by Meioshia Omesiete, City Year San Antonio AmeriCorps Member
I’m originally from San Antonio. I was born at a hospital down town, and raised in the same home on the North East side until I graduated from James Madison High School. I am graduating from Sam Houston State University with a degree in psychology this year, and will begin my year of service either in the midst of my last semester or right after it. Because of everything I’ve seen and been through, I wanted to use my experiences to help others through City Year.
I’ve always loved school, and thought of it as somewhat of a safe haven that provided me with a place to express myself. My financial circumstances didn’t always make for an easy lifestyle at home, but in my classes I could excel beyond these circumstances, as if they didn’t matter. I was not any different than the other kids, and I had the opportunity to prove it. I thought that by coming to San Antonio to serve, I could use my ability to relate to students who are also growing up here, and show them that it is possible to overcome their own potentially similar challenges. Having recently graduated from college, I want to use the knowledge and experience I gained to help shape students’ lives in the same community I grew up in.
I understand the thrill of going someplace new, because I initially had the same feeling. I wanted to go far, and experience something I never had the opportunity to, and then my recruiter asked me if I’d consider my own home town. It made me stop and think. I thought about my purpose, and where and how I wanted to start off in the world. I thought about what it would mean to a student who saw someone come from where they came from, or even just nearby, and show them they could make a difference. A mentor of mine in college told me “it’s not about smart, it’s about work.” I believe a strong desire and work ethic should be all that is necessary to get young people wherever they want to go. Before my service year is over, I want someone new to believe that, and succeed off the strength of it.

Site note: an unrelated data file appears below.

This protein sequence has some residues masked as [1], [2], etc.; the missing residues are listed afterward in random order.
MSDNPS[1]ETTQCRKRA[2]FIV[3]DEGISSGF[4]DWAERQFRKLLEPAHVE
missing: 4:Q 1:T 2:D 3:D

Right now, I plan to go into the field of school psychology, and help to debunk a few of the problems with the school system and its connection to students and families. I hope City Year San Antonio will help my own understanding of the challenges that students may face, so that I can make a difference someday. I’m excited to learn from City Year, and to be a part of something so much larger than myself. I’m both excited and nervous to discover just how much of an impact I can have. When I worry that I won’t be able to do enough, it fuels my desire to work hard, because I will plant a seed of belief in someone’s head that they deserve the right to and can reach their dreams.
City Year’s network of AmeriCorps alumni, now 30,000 strong, are increasingly are taking on leadership roles in their communities, and are mobilizing and leading diverse groups to tackle complex challenges across a range of professional fields, including education. Read more about how alumni are making a difference nationwide.